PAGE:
On Monday 20 October Joko Widodo (Jokowi) will be inaugurated as Indonesia’s seventh president. Australia–Indonesia relations will shift to a new and more mature plane due to differences in character between Jokowi and his predecessor, highly contested domestic politics, and Indonesia’s potential economic ascent. The certainties of the past will be shaken as a more engaged president seeks to show that a civilian can command respect as home and abroad. At the same, the Prabowo-led opposition coalition will seek to diminish his standing and achievements in the eyes of the electorate.
Despite much speculation, little is known of Jokowi’s foreign and defence policy except that he’s a pragmatist with few political debts to limit or distort his policy options. Even so, his options will be anchored by history and geopolitical realities. There’ll be no fundamental change in Indonesia’s “free and active” foreign policy. And geographic imperatives will tie Indonesia’s primary focus to the region, despite inclinations in some quarters for Indonesia to take a more assertive global role. Nevertheless, within those boundaries there’s considerable scope for innovation in style and substance.
Australia’s interests in the region largely coincide with Indonesia’s; we both want to take advantage of China’s economic growth and prosperity without having China use force or the threat of force—physical or non-physical—to dictate inter-state relations or the terms of trade. Both countries also want to preserve the sovereignty of national borders while acknowledging that cooperation across them is essential for their preservation and mutual security in the broadest sense.Enjoying this article? Click here to subscribe for full access. Just $5 a month.
No civilian president since Sukarno has been a great achiever so Jokowi will want to demonstrate that he can protect and advance the national interest in a dynamic and competitive global environment. He’ll have to respond vigorously to any incursions of Indonesia’s borders or slights to its rising regional and global status both to demonstrate his competence and to neutralise his political opponents. Nevertheless, his primary focus will be on stimulating economic growth without which his standing and chance of a second term will be severely undermined.
Jokowi will have many regional and global suitors eager to take advantage of the potential economic opportunities in Indonesia or to influence its foreign policy. Australia will have to move quickly and adroitly both to preserve its current standing and cooperative endeavors and to promote its relatively small and concentrated share of investment and trade.
The Australia-Indonesia defense relationship is long standing but only one of many to engage Indonesia’s attention. Its biggest relationship is with the U.S., but Indonesia has diversified its foreign relations to minimize the potential for its defense and security options to be dictated by external players either individually or in combination. Australia’s advantage is that it doesn’t have much leverage over Indonesian policy—but it’s here to stay and no threat to its neighbor. Consequently, there’s scope for a strong and genuine partnership unencumbered by fundamental conflicts of interest, despite the occasional friction generated by non-state actors, cross-border activities, economic competition, media criticism and terrorism.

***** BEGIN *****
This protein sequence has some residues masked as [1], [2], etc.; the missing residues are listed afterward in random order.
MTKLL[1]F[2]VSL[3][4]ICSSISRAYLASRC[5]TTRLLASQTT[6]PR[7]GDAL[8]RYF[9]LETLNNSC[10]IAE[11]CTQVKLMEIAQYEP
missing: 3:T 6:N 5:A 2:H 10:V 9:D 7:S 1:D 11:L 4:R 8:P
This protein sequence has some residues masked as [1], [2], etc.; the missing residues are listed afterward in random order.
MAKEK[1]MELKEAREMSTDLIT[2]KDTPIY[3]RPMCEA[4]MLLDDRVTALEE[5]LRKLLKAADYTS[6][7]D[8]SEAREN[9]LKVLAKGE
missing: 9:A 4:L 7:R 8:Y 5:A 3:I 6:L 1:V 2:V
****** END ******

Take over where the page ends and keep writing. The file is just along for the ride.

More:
If Jokowi can achieve his economic growth target of 7 percent or more, Indonesia will have the resources to deepen bilateral engagement across the range of established programs, from education to public sector reform and defense and security. As a recent article by Edward Aspinall in Strategic Review has highlighted, the only question is whether Jokowi will succeed in implementing the fundamental reforms needed if Indonesia is to maximize its economic potential, given the destructive opposition that an attack on endemic corruption and rent-seeking will inevitably incite?
Meanwhile, Australia should concentrate on establishing personal relationships across the new administration without being too pushy. The aim should be to seek support for existing cooperative measures and activities and to offer to adapt those to the Jokowi government’ priorities. We could also offer to assist in areas that might be of greater priority to the new administration.
For example, Jokowi has already expressed great interest in making better use of Indonesia’s maritime endowment for transport and resource exploitation as well as stopping its unauthorized exploitation by domestic and foreign actors. That will require improved surveillance and reconnaissance, the capacity to intercept suspected interlopers and basic research about the nature of resources found in the maritime domain. Australia has skills and capabilities in both the public and private sectors in all those areas which could be engaged to the advantage of both countries. Likewise, Indonesia’s aerospace domain is also being revolutionized by both dramatic increases in air transport and the use of space for communications, and mapping and surveillance. Australia again has expertise and capabilities in those areas and they could be employed for the benefit of both parties.
There are many other common security interests where Australia and Indonesia could cooperate, from the resolution of border disputes to counter-terrorism. But the key is to identify and prioritize those areas of common interest and to seek a genuine long-term partnership—one that’ll endure the normal ups and downs of neighborly relations and the stresses engendered by the demands and priorities of the big powers.
Bob Lowry is an adjunct lecturer at the UNSW Canberra, Australian Defence Force Academy. This article was first published in The Strategist, the Australian Strategic Policy Institute blog, and is reprinted with kind permission.